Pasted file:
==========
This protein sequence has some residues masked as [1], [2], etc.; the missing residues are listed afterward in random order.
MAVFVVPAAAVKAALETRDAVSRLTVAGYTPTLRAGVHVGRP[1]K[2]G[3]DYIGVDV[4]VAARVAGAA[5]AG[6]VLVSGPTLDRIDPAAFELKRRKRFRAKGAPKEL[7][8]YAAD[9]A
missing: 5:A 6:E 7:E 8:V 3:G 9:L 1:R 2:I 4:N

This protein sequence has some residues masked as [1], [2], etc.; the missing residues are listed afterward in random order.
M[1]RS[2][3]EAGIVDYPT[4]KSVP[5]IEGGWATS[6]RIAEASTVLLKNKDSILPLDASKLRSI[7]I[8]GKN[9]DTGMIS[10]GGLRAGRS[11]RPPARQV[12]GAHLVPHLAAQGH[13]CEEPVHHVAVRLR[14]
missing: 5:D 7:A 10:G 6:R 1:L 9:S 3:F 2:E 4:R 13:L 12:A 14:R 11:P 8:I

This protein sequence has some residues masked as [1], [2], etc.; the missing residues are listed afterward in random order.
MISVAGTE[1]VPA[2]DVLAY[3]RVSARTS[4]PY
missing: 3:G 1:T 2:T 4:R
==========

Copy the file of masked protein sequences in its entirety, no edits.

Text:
This protein sequence has some residues masked as [1], [2], etc.; the missing residues are listed afterward in random order.
MAVFVVPAAAVKAALETRDAVSRLTVAGYTPTLRAGVHVGRP[1]K[2]G[3]DYIGVDV[4]VAARVAGAA[5]AG[6]VLVSGPTLDRIDPAAFELKRRKRFRAKGAPKEL[7][8]YAAD[9]A
missing: 5:A 6:E 7:E 8:V 3:G 9:L 1:R 2:I 4:N

This protein sequence has some residues masked as [1], [2], etc.; the missing residues are listed afterward in random order.
M[1]RS[2][3]EAGIVDYPT[4]KSVP[5]IEGGWATS[6]RIAEASTVLLKNKDSILPLDASKLRSI[7]I[8]GKN[9]DTGMIS[10]GGLRAGRS[11]RPPARQV[12]GAHLVPHLAAQGH[13]CEEPVHHVAVRLR[14]
missing: 5:D 7:A 10:G 6:R 1:L 9:S 3:F 2:E 4:R 13:L 12:A 14:R 11:P 8:I

This protein sequence has some residues masked as [1], [2], etc.; the missing residues are listed afterward in random order.
MISVAGTE[1]VPA[2]DVLAY[3]RVSARTS[4]PY
missing: 3:G 1:T 2:T 4:R